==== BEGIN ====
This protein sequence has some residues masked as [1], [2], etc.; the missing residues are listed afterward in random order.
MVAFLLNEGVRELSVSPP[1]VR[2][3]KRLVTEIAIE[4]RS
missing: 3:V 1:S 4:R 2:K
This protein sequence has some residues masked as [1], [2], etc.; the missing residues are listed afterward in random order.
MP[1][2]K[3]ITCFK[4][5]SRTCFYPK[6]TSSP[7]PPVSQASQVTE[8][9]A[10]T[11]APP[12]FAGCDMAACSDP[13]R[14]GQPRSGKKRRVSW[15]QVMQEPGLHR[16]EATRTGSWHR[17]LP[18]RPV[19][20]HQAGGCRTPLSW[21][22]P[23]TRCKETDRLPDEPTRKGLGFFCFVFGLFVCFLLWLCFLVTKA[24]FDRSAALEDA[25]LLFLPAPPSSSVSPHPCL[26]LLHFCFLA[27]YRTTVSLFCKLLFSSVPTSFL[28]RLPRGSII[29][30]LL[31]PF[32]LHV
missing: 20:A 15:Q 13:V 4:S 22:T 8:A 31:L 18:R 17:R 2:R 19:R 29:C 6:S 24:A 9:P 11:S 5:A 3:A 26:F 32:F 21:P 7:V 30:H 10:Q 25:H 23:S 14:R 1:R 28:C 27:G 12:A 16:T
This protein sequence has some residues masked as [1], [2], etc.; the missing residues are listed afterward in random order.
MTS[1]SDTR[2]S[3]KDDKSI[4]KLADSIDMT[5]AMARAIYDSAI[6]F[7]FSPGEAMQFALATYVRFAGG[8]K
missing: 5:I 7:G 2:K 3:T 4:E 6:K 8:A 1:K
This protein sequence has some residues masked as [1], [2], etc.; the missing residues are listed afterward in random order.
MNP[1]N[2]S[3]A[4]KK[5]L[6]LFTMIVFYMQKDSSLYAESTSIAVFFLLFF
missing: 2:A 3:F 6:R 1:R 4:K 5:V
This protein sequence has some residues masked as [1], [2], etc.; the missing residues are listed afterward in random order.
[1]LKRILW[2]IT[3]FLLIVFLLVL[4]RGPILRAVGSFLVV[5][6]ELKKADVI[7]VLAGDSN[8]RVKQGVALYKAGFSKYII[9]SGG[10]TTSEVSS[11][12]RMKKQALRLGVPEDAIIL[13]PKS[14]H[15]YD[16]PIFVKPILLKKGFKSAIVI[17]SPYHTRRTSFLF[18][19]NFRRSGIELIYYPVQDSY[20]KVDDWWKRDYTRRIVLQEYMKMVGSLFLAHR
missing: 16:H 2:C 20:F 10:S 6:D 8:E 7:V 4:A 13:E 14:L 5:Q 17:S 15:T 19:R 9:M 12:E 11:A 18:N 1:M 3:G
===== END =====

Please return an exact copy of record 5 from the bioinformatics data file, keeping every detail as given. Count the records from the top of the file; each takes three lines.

This protein sequence has some residues masked as [1], [2], etc.; the missing residues are listed afterward in random order.
[1]LKRILW[2]IT[3]FLLIVFLLVL[4]RGPILRAVGSFLVV[5][6]ELKKADVI[7]VLAGDSN[8]RVKQGVALYKAGFSKYII[9]SGG[10]TTSEVSS[11][12]RMKKQALRLGVPEDAIIL[13]PKS[14]H[15]YD[16]PIFVKPILLKKGFKSAIVI[17]SPYHTRRTSFLF[18][19]NFRRSGIELIYYPVQDSY[20]KVDDWWKRDYTRRIVLQEYMKMVGSLFLAHR
missing: 16:H 2:C 20:F 10:S 6:D 8:E 7:V 4:A 13:E 14:L 5:Q 17:S 15:T 19:R 9:M 12:E 11:A 18:N 1:M 3:G